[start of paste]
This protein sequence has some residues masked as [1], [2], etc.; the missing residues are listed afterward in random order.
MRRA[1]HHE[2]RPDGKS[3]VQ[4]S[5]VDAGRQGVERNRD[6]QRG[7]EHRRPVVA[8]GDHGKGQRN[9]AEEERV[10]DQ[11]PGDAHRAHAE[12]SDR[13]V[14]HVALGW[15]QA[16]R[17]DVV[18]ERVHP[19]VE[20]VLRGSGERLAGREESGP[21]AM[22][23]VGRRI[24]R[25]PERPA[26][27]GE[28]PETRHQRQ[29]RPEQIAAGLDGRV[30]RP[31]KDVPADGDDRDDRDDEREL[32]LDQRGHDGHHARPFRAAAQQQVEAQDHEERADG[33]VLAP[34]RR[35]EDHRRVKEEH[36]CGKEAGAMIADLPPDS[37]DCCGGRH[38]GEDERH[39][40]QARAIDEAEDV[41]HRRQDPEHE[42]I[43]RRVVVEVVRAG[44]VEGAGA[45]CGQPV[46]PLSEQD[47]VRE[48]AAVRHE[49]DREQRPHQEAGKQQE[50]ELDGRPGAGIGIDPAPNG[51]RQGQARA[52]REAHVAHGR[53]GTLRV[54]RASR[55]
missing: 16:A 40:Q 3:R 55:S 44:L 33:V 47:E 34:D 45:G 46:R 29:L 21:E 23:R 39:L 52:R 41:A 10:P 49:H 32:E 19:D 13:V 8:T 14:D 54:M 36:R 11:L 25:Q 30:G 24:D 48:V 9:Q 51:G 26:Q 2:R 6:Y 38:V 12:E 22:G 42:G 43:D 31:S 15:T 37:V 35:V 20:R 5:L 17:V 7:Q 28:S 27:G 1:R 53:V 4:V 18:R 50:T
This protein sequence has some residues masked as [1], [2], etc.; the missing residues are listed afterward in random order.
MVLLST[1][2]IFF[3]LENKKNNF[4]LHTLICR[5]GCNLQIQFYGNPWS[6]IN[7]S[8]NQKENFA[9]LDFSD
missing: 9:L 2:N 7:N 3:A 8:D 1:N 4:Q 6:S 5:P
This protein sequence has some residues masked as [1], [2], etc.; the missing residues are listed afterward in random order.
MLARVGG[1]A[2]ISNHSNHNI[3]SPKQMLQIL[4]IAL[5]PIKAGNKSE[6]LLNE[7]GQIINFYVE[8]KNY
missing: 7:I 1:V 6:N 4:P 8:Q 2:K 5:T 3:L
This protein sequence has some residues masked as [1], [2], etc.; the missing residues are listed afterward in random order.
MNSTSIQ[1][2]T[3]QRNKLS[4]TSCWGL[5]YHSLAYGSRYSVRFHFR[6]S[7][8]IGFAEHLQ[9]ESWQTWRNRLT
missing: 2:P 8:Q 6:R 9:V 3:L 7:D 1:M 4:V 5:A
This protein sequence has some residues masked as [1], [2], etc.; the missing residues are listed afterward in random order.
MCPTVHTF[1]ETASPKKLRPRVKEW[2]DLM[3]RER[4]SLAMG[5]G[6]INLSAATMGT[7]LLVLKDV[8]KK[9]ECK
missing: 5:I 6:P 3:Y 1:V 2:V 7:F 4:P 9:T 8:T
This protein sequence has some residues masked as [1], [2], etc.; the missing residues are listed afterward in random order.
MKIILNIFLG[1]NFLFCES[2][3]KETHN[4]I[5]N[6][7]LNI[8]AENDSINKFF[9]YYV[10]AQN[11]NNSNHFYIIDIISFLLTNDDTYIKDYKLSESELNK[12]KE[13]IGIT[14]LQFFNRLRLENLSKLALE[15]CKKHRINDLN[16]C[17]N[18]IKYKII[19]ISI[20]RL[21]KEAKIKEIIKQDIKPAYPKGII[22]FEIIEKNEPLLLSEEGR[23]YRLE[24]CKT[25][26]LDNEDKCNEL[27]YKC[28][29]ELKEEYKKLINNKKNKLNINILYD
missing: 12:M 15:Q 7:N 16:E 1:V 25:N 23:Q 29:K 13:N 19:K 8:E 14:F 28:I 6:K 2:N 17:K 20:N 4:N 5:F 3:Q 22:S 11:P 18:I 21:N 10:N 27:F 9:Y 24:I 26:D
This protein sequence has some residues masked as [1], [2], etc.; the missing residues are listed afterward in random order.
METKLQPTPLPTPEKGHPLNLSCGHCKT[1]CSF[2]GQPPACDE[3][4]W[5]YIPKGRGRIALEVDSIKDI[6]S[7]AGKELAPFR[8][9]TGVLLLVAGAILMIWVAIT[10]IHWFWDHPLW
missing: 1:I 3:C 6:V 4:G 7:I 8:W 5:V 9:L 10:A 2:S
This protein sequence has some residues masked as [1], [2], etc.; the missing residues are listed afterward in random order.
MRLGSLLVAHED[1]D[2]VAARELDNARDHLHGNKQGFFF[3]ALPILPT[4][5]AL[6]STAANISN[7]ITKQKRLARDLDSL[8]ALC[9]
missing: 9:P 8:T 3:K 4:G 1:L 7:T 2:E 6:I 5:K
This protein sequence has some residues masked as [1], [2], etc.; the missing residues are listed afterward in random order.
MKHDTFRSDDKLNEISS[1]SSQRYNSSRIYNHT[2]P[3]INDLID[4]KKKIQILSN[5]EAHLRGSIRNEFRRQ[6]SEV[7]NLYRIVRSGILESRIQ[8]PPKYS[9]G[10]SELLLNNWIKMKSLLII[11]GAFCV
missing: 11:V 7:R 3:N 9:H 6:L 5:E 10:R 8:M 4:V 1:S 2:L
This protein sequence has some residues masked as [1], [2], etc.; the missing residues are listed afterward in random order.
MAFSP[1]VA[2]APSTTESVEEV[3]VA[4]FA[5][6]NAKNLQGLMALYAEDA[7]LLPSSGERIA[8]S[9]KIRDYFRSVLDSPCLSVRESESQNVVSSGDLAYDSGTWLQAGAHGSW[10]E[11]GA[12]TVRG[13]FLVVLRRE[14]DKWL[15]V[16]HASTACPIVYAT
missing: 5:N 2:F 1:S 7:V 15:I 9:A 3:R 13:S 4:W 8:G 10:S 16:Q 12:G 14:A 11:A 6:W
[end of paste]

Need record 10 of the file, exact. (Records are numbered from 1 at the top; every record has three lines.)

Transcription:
This protein sequence has some residues masked as [1], [2], etc.; the missing residues are listed afterward in random order.
MAFSP[1]VA[2]APSTTESVEEV[3]VA[4]FA[5][6]NAKNLQGLMALYAEDA[7]LLPSSGERIA[8]S[9]KIRDYFRSVLDSPCLSVRESESQNVVSSGDLAYDSGTWLQAGAHGSW[10]E[11]GA[12]TVRG[13]FLVVLRRE[14]DKWL[15]V[16]HASTACPIVYAT
missing: 5:N 2:F 1:S 7:V 15:I 9:A 3:R 13:S 4:W 8:G 10:S 16:Q 12:G 14:A 11:A 6:W